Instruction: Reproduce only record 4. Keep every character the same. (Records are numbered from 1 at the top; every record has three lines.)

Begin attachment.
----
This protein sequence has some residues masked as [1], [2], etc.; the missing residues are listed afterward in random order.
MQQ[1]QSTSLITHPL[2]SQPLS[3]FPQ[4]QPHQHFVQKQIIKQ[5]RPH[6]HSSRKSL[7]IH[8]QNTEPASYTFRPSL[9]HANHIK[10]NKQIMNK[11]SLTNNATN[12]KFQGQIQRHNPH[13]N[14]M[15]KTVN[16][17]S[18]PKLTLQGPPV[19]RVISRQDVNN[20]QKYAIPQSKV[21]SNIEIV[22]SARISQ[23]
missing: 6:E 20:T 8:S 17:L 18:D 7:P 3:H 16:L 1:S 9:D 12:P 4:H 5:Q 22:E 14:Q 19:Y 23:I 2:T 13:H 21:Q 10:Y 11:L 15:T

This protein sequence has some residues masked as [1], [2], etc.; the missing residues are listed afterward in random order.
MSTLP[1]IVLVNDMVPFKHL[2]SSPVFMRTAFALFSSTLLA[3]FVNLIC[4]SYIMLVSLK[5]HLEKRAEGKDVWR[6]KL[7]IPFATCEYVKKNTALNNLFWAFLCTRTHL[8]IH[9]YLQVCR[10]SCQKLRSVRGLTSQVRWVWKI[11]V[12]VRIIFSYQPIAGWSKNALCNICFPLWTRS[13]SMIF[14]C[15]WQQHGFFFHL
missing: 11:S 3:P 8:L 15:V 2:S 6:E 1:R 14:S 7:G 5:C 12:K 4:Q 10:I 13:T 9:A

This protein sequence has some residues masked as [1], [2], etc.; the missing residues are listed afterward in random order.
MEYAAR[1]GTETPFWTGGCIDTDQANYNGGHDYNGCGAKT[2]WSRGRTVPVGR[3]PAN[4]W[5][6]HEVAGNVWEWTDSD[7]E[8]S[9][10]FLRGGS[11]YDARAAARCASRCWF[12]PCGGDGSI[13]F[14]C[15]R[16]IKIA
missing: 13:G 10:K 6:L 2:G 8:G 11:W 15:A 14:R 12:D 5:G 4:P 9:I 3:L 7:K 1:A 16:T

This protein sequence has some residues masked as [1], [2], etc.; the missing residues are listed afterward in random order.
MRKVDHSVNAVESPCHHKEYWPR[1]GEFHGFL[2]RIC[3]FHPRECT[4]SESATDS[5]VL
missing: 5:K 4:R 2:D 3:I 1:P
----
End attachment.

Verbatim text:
This protein sequence has some residues masked as [1], [2], etc.; the missing residues are listed afterward in random order.
MRKVDHSVNAVESPCHHKEYWPR[1]GEFHGFL[2]RIC[3]FHPRECT[4]SESATDS[5]VL
missing: 5:K 4:R 2:D 3:I 1:P